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CHERISHING YOUR CHRISTMAS

It’s time to rethink the reason for the season.

by Liss Mariano, M.D.

DECEMBER 2012 - JANUARY 2013

Filipinos place great importance on Christmas—but while preparing for the festivities, we can fall into the trap of exhausting ourselves and making Christmas something to dread, instead of something to welcome.

The question is, where does holiday stress come from?


An attitude problem

The central factor to consider is the over-commercialization of Christmas. Devotees are obsessed with shopping to find the perfect gifts, dressing up for parties, and decorating rooms worthy of an interior decorating magazine. While this may provide them with a perfect holiday home, this also takes away the joys of decorating one’s home with personal touches and handmade work. It also leads to excessive spending, another major source of holiday stress.

Over-commercialization leads to heavier financial burdens during the holiday season. In our desire to give all our family, friends, and even simple acquaintances the perfect presents, we often end up desperate to buy anything they might want. This need to please everyone eventually leads to thicker credit card bills, vanishing Christmas bonuses and thinner wallets.

Another reason for spiking stress levels during the holidays are unrealistic expectations. We all used to have our own perceptions of what the ideal Christmas is, but media and society have altered those. Despite vows to have a simple Christmas with the family, some of us succumb to the holiday frenzy and give in to the pressure of going to holiday parties, bringing expensive presents—and again, commercializing the entire holiday season. Ultimately, we end up failing to fulfill our expectations, which leaves us with a sense of exhaustion, frustration and sadness.


Watch those cortisol levels

At this point, you might be thinking, “It’s only stress. I can take it.” However, another thing you need to consider is the negative impact of stress on your health.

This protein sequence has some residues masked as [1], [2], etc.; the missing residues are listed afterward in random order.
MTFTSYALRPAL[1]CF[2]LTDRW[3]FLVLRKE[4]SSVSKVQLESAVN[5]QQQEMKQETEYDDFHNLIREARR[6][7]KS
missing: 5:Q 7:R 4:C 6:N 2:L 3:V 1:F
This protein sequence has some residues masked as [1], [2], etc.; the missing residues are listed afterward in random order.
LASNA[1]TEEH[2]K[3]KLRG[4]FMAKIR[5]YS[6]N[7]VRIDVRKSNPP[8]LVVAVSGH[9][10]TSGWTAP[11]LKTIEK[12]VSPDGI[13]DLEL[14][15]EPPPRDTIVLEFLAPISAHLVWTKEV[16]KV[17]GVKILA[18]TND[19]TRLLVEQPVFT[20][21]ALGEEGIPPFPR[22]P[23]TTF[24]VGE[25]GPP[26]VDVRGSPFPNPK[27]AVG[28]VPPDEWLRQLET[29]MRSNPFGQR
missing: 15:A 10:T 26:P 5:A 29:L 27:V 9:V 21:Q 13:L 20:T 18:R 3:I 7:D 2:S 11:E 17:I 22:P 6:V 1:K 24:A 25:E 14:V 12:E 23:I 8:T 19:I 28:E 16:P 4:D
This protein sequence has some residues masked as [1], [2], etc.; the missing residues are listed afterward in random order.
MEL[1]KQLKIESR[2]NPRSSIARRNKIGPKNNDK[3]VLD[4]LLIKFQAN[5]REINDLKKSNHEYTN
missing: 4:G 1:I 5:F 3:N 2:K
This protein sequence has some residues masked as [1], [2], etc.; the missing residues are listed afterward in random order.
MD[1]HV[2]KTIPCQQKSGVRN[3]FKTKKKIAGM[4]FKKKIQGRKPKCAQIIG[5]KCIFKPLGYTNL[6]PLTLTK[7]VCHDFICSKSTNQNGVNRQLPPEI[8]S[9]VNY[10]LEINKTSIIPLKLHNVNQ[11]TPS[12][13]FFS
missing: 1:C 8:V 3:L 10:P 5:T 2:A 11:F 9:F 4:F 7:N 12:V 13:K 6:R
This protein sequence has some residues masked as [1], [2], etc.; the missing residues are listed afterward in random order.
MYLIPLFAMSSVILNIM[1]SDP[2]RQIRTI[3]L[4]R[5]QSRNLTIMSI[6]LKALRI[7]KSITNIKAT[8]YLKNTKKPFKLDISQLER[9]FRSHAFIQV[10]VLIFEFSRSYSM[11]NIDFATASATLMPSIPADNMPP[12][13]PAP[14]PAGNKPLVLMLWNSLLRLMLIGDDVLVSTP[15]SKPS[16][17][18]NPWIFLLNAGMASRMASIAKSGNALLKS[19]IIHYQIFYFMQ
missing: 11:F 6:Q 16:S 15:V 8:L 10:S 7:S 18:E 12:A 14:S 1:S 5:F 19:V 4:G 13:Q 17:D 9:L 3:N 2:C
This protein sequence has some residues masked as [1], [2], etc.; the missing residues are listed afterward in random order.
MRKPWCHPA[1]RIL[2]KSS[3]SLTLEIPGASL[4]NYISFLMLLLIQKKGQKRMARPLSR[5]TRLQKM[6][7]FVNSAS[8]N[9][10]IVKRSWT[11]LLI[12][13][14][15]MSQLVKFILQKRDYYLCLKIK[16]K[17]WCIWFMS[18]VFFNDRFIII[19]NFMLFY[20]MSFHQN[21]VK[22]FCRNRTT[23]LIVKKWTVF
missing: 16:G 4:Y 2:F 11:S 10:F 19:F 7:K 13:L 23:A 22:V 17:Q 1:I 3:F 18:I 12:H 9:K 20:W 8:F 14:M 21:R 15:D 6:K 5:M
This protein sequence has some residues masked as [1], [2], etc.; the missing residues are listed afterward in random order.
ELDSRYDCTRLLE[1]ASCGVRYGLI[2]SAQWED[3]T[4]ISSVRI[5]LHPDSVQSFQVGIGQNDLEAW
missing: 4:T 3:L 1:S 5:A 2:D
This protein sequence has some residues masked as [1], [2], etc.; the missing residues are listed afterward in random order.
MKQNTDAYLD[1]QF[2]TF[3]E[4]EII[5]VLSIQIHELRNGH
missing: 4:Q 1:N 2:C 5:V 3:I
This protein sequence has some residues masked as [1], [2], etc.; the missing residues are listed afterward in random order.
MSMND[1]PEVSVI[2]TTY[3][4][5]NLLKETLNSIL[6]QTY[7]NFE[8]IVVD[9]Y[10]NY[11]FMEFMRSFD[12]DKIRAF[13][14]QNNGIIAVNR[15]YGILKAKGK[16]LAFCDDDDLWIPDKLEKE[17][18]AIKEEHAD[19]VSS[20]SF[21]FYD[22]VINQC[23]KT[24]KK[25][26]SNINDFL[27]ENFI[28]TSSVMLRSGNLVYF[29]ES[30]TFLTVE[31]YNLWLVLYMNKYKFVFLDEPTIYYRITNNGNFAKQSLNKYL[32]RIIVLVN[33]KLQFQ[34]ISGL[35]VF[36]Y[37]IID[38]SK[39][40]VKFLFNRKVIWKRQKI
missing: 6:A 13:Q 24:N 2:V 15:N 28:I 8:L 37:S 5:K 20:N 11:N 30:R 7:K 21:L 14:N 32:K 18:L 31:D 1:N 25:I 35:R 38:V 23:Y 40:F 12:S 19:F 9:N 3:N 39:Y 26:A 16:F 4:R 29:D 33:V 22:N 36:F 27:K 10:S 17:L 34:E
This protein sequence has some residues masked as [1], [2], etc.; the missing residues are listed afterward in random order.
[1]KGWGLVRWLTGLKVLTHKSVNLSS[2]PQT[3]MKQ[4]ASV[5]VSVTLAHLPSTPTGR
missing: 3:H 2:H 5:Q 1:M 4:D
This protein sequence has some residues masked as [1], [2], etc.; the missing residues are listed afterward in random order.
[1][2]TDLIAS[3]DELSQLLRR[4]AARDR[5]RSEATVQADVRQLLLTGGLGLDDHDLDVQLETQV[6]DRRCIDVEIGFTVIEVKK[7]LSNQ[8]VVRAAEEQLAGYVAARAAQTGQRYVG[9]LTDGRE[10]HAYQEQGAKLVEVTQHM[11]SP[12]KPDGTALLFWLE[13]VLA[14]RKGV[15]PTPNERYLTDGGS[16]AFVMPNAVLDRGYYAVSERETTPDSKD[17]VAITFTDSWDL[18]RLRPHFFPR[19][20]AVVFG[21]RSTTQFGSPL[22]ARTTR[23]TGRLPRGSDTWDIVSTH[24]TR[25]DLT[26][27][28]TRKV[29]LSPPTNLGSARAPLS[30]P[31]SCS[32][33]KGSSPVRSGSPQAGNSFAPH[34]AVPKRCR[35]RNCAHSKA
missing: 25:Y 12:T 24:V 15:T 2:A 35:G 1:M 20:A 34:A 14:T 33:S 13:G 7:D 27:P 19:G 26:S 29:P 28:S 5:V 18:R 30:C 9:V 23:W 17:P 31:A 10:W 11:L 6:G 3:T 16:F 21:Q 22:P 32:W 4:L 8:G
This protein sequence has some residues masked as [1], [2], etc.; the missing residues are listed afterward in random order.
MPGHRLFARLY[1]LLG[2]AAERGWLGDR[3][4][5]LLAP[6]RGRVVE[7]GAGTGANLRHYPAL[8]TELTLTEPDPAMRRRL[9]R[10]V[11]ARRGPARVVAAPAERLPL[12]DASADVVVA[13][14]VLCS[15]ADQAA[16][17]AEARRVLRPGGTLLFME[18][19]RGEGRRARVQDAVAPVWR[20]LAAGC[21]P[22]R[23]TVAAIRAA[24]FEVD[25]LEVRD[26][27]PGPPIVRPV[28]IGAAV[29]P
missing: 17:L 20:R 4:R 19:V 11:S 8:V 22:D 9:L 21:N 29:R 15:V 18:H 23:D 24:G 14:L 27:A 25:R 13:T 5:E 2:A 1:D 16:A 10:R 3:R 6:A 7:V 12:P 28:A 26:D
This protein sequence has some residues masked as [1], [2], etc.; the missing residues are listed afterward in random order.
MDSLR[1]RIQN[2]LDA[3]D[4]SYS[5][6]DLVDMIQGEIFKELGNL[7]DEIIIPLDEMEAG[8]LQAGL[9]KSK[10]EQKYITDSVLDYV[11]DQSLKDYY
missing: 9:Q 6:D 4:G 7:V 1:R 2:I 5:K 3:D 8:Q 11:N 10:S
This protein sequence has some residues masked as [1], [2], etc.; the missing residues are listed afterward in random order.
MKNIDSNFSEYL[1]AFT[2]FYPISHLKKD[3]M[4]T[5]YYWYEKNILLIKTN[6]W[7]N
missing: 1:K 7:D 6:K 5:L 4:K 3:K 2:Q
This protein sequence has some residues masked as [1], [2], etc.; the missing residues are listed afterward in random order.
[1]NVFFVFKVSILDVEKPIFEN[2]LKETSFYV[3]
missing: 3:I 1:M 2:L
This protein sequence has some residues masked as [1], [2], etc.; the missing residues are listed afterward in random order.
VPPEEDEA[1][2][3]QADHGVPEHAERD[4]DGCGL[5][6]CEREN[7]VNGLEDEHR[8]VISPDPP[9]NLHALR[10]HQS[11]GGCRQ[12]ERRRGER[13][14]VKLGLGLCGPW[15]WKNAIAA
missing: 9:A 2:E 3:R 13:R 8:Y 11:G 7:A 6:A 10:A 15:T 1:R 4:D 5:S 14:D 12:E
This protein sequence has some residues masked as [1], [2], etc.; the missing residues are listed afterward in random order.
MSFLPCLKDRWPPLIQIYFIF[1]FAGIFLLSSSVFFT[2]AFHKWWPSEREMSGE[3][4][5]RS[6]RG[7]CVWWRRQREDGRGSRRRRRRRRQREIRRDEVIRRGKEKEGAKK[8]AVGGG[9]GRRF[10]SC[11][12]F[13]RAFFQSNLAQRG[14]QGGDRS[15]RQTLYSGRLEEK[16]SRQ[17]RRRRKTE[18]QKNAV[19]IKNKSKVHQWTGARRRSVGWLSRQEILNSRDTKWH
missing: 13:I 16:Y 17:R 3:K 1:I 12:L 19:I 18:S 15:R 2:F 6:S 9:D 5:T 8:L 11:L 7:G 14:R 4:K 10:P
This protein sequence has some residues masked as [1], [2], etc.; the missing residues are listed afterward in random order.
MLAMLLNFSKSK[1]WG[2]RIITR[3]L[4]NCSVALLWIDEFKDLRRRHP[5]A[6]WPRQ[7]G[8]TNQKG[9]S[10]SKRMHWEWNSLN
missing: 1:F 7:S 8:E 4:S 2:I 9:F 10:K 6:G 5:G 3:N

Increased stress during the holidays can affect health directly and indirectly. Directly, research has documented the long-lasting effects of stress exposure on human physiology and brain function, including mood, inflammation levels and metabolic risk. To put it simply, stress increases the likelihood of you becoming physically and mentally ill. An array of negative effects, from headaches, high blood pressure, heart problems and diabetes, to asthma, arthritis, depression and infections, have all been found to be linked with stress.

Indirectly, stress causes trouble when we use unhealthy coping mechanisms, including overeating, smoking and drinking, to deal with it. The catch is that Christmas also leads us to make wrong decisions about our health, due to the vast variety of unhealthy choices laid out before us during parties. When faced with good food and free-flowing drinks, we let ourselves fall to the trap of thinking, “It’s okay, it’s only during this time,” conveniently forgetting that in our country, the holidays usually last for more than a month. And due to the sheer exhaustion that preparing for the holidays gives us, we also lapse on our exercise regimens with the excuse that it’s okay to indulge ourselves.


Holiday heart syndrome

If you think that physicians are making too much of holiday stress, think again. A striking example of the negative effects of holiday stress on the body is holiday heart syndrome. Since the 1970s, physicians have noted an increase in hospital admissions for irregular heartbeats after the holidays. Eventually, they were able to pin it down to recent heavy alcohol ingestion or binge-drinking, which resulted in conduction delays and depressed cardiac performance. Despite its cheery name, holiday heart syndrome is nothing to ho-ho-ho about—it can be fatal.

A psychiatric version of holiday heart syndrome is known as SAD, or seasonal affective disorder, which is a type of depression affecting people during the latter part of the year. While it’s common in areas with less sunlight during the winter, it can also be triggered by spending most of the day indoors—as we often do when the sun sets earlier. It’s a very real form of depression that can again lead to fatal outcomes or suicide when left unaddressed.


Challenge commercialism during Christmas

How then do we deal with this without turning into Scrooges? It may be difficult, but the best solution is to reorient your frame of mind. Step on the brakes for a minute. Relax, then set aside a time to reflect on what Christmas truly means for you.


For concrete steps to de-pressurizing your holidays, read the rest of this article in the holiday issue of HealthToday magazine, available at bookstores and newsstands.







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